On Monday and Tuesday of this week, President Joe Biden, President Andrés Manuel López Obrador, and Prime Minister Justin Trudeau met in Mexico City for the North American Leaders Summit (NALS). While NALS launched in 2005, this week marked only the 10th so-called “Three Amigos” summit.
With so many pressing issues on immigration, security and trade facing the region, the summit could not have come at a more crucial moment for trilateral relations. Despite modest expectations prior to NALS and some tense moments, the three governments concluded their meetings on a largely positive note, announcing plans to work more closely on irregular migration, fentanyl trafficking, and increasing investment in semiconductor supply chains.
President López Obrador’s objective appeared to be keeping energy, democracy, as well as issues such as violence against journalists off the trilateral agenda. And going into the summit, the priority for President Biden was to address irregular migration. Yet, significant bilateral migration announcements were made in the days before the summit, creating more space on the agenda for security and trade issues.
On Thursday, January 5th, President Biden made his first major speech on border security, announcing new measures amid a record number of border crossings. Over the last year and a half, an increasing number of migrants arriving at the border are fleeing repressive regimes and deteriorating economic conditions in Cuba, Venezuela and Nicaragua. These nationals now make up more than half of the US Custom and Border Protection encounters. This is a shift from past years, when Mexicans and more recently Guatemalans, Hondurans, and Salvadorans, made up the majority of apprehensions.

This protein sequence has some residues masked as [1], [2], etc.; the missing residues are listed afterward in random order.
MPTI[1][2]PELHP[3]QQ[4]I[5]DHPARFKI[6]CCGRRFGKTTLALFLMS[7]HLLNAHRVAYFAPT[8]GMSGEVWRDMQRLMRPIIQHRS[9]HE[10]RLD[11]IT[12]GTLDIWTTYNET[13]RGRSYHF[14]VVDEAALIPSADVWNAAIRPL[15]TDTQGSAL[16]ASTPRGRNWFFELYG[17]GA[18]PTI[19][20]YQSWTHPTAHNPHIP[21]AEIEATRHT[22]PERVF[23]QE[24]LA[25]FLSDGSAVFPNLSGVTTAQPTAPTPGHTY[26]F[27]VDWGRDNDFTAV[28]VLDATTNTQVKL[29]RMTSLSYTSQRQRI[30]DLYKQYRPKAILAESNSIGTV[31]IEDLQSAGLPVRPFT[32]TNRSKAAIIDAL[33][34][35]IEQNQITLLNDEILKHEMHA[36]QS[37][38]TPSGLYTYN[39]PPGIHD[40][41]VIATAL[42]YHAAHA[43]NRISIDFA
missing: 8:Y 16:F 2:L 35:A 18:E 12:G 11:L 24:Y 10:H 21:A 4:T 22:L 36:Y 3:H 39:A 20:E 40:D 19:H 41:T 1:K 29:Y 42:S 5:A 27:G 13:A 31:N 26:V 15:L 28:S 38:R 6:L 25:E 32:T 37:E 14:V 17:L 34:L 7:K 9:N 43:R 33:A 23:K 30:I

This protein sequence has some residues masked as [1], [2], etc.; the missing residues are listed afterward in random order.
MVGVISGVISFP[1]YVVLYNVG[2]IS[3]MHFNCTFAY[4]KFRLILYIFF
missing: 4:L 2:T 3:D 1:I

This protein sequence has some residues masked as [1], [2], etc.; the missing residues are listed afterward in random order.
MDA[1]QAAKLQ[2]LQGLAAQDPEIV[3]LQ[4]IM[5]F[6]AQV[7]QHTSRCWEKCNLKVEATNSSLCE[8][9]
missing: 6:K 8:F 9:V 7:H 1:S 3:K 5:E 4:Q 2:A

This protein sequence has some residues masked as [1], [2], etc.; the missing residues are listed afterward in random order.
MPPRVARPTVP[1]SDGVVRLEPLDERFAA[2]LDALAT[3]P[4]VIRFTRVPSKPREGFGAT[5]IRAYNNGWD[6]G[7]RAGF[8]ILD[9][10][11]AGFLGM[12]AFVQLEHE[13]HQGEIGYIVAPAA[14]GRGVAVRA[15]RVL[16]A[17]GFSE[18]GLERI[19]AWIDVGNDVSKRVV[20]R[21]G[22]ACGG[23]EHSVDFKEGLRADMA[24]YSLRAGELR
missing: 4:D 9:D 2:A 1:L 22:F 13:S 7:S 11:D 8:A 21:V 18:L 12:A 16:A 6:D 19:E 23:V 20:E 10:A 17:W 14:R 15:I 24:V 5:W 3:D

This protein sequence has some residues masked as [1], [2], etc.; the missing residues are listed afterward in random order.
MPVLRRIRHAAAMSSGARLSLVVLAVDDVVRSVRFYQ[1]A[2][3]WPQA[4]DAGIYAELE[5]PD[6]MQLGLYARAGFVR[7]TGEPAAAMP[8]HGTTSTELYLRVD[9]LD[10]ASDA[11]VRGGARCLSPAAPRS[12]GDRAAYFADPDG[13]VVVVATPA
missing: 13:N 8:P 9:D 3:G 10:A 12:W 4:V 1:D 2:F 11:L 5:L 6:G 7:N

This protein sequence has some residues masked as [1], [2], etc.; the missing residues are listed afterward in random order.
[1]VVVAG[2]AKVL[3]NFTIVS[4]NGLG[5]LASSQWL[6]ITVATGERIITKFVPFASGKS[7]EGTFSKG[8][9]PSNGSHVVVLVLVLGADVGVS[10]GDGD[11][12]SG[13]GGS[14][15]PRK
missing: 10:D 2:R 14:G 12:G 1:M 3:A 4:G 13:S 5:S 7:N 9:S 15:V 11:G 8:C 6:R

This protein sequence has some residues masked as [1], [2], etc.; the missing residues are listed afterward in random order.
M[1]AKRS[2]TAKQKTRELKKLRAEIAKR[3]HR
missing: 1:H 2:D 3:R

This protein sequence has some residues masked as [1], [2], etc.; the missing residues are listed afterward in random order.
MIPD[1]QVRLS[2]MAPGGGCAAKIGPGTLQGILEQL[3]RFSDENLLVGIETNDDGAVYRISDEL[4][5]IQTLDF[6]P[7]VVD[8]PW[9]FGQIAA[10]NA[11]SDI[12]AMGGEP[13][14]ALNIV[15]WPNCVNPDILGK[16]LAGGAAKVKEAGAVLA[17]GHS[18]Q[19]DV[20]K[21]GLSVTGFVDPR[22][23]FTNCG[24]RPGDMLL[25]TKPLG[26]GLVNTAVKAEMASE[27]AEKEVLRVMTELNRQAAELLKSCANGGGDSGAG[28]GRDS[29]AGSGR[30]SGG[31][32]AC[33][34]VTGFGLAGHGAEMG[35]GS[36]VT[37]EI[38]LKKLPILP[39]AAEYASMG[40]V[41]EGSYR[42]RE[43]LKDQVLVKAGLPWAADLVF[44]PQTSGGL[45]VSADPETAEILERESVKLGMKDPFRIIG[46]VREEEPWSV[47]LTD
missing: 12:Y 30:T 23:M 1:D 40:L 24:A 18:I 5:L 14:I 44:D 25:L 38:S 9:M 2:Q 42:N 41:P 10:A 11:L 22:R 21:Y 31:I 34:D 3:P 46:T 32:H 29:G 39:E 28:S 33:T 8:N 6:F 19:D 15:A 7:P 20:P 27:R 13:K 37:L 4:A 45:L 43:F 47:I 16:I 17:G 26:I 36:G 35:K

With the cooperation of Mexico, the Biden administration announced the expansion of the still contested Title 42 policy to Haitians, Cubans, and Nicaraguans, which will now allow US authorities to swiftly return these nationals to Mexico. Simultaneously, the administration created a new legal pathway for up to 30,000 nationals from those countries per month, building upon the parole model created for Ukrainians and Venezuelans. Finally, the Biden administration plans to propose a transit rule, which would block certain individuals from requesting asylum.
In the wake of these announcements, President Biden took his first visit to the border as president, traveling to El Paso, Texas to meet with local leaders, officials, and humanitarian workers.
On the security front, just days before the summit, Mexican authorities captured Ovidio Guzmán, the son of Joaquin “El Chapo” Guzmán and a notorious fentanyl trafficker wanted by US authorities. Yet, Ovidio Guzmán’s extradition to the US has been halted by a Mexican judge.
While in Mexico City, the Biden administration sought to broaden Mexico’s support in curbing the flow of fentanyl, which is now the leading cause of death for Americans ages 18-49. Some initial steps were announced at the summit such as increased information sharing on the chemicals used to manufacture fentanyl. This should build on the progress that Mexico has made to increase fentanyl seizures and expand the chemical watchlist.